Not The Mama

People don’t always say the right thing. We’ve all done it. We’re all going to do it some more. And it’s fine. We rely on the understanding of those around us to let us off the hook and love us anyway. That’s not really what I’m talking about here. This is more about semantics and my thoughts on them. Nothing judgmental or angry or ranty.

I often hear that I’m not Katie’s “real mom”, sometimes directly, sometimes a passing comment. I know what that means. It’s not a biological bond. I didn’t give birth to her myself. But, it’s also made me wonder what being a “real mom” means to people. Is it just a case of genes? I asked Kates what a real mom should be, what she should do. Her criteria were simple.

“Give me lots of love and attention, show loyalty, help me, give me presents, discipline me, feed me and dad, and live your own life.” I giggled at the last one.

But, she didn’t even consider whether that mom should need to have birthed the child herself.

And I have to agree with her points. A real mom is the person who makes herself a mom to you. She loves and cares for you, she invests a lot of her time and energy into making you happy, making sure you feel special and safe. She puts your needs ahead of her own and wants what’s best for you. How could that be less of a mom than those moms who manage to push out a dozen kids, but put them on the backburner to almost any other part of their life? Well, it just can’t. That’s how.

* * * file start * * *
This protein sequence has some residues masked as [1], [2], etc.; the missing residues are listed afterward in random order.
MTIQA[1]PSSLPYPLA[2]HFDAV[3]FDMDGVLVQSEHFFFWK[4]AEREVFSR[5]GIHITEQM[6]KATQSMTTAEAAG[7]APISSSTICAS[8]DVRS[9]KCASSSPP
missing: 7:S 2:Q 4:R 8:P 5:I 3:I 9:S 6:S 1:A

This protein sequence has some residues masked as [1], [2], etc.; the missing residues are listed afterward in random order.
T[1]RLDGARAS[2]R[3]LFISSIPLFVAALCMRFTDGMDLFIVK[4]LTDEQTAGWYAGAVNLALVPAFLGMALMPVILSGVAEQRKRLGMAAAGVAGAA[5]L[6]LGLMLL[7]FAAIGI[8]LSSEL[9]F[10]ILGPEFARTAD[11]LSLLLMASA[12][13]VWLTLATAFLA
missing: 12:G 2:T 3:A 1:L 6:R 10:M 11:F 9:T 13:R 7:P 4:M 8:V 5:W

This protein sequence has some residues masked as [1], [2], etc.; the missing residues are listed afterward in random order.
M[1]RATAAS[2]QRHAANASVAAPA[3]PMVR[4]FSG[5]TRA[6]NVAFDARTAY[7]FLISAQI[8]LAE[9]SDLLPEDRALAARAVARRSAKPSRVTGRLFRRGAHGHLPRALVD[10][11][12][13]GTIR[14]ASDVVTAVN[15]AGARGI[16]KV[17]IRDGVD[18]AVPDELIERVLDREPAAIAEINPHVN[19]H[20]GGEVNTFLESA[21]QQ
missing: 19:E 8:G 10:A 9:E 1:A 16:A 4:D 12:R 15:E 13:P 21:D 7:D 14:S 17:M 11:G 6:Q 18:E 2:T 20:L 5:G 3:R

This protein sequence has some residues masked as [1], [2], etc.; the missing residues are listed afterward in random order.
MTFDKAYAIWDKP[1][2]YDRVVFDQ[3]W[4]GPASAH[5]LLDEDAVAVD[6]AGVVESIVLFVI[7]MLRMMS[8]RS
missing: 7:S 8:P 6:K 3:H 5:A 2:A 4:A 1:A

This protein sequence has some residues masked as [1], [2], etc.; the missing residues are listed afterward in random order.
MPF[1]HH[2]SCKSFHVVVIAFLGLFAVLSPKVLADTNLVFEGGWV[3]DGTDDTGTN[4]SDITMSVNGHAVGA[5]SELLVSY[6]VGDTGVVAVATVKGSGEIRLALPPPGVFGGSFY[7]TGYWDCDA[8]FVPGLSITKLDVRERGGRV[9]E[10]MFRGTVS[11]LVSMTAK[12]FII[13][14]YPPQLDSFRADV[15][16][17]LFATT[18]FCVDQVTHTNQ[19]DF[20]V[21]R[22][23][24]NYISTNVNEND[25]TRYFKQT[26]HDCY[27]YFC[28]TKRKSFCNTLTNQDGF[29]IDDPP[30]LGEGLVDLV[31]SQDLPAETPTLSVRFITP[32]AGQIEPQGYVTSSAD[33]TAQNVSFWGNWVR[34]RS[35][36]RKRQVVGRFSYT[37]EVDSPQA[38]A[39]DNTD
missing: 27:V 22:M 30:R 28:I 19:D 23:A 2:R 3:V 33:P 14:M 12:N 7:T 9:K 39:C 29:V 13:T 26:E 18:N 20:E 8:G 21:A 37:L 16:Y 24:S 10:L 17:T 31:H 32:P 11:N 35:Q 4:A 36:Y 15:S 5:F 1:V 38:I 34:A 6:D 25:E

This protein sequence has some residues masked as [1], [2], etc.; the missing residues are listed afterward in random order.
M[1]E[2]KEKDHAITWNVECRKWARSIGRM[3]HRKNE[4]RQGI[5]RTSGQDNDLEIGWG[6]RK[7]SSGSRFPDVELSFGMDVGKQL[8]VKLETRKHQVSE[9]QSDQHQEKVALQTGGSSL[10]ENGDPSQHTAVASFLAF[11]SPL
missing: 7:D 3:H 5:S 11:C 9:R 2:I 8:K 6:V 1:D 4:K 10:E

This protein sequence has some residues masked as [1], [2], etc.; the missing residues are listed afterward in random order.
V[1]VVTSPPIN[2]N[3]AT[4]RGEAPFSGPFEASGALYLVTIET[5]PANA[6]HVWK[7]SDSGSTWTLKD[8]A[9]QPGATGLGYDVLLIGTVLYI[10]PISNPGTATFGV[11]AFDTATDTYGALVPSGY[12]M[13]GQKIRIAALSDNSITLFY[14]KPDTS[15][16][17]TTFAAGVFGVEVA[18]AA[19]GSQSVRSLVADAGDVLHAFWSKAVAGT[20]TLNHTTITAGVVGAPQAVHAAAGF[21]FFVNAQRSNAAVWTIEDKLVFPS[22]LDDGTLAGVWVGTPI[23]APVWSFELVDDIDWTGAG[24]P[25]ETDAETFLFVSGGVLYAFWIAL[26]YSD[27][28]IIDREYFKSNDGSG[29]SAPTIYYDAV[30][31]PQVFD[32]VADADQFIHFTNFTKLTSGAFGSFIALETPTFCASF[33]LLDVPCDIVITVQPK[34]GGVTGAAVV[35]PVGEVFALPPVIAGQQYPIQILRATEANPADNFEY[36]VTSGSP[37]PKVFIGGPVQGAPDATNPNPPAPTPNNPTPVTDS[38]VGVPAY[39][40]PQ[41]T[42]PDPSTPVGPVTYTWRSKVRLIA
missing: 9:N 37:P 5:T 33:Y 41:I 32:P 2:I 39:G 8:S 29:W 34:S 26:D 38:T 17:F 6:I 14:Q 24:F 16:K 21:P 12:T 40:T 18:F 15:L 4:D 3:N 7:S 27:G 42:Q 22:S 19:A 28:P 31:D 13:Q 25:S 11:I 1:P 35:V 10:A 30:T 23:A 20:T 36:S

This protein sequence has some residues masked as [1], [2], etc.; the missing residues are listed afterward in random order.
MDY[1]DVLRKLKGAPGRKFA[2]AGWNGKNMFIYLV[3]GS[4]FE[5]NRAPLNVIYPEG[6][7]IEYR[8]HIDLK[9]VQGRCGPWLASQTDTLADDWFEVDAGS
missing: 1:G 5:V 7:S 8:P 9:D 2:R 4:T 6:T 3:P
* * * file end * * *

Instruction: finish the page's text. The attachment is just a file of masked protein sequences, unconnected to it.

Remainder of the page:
Obviously, our situation is different to split households. She doesn’t have her biological mom in the picture, spending alternate weekends with different folks. It’s the three of us, a family. I am a real mom, and I’m happy about it. Even if she and her dad were the only ones that thought so.

Katie and I hanging out and making some selfie time at Mugg & Bean
Katie and I hanging out and making some selfie time at Mugg & Bean
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